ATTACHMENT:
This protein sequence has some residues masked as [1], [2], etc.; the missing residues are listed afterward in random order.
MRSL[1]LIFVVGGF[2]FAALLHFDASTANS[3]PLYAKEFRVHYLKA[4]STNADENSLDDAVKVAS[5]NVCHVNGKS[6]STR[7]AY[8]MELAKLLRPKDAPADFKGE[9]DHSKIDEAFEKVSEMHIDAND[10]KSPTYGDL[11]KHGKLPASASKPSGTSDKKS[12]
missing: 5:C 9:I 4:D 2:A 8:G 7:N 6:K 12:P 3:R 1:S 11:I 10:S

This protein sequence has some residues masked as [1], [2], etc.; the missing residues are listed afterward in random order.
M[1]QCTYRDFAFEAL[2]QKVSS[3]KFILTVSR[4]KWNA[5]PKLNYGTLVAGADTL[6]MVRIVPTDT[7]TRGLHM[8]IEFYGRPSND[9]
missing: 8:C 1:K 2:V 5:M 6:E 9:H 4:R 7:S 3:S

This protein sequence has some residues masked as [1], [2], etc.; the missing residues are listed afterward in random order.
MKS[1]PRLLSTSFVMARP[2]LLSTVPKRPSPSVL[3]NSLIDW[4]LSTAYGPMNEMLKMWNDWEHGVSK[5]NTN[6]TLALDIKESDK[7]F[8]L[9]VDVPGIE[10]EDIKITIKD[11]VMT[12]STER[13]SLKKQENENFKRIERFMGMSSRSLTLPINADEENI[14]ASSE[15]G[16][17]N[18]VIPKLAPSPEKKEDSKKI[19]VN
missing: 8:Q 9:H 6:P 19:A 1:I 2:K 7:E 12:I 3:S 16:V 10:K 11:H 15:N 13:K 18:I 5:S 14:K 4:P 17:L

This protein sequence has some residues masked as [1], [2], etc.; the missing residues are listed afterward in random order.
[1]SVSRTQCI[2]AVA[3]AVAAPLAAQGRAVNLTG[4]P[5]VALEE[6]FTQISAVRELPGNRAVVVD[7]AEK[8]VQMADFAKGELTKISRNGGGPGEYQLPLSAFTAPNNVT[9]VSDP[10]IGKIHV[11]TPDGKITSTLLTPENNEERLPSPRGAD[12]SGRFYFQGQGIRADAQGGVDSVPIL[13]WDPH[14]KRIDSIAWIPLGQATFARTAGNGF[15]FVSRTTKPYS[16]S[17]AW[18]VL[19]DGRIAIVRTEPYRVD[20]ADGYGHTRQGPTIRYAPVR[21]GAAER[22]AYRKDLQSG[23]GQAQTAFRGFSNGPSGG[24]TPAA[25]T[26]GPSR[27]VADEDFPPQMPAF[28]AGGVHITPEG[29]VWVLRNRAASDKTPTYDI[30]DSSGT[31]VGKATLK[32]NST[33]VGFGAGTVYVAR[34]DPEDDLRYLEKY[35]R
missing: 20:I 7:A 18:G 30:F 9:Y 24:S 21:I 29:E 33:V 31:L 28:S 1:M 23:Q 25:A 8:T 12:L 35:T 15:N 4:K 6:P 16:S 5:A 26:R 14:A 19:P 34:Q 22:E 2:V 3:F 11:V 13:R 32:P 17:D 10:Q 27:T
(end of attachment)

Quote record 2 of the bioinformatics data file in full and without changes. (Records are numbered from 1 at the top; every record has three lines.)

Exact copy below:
This protein sequence has some residues masked as [1], [2], etc.; the missing residues are listed afterward in random order.
M[1]QCTYRDFAFEAL[2]QKVSS[3]KFILTVSR[4]KWNA[5]PKLNYGTLVAGADTL[6]MVRIVPTDT[7]TRGLHM[8]IEFYGRPSND[9]
missing: 8:C 1:K 2:V 5:M 6:E 9:H 4:R 7:S 3:S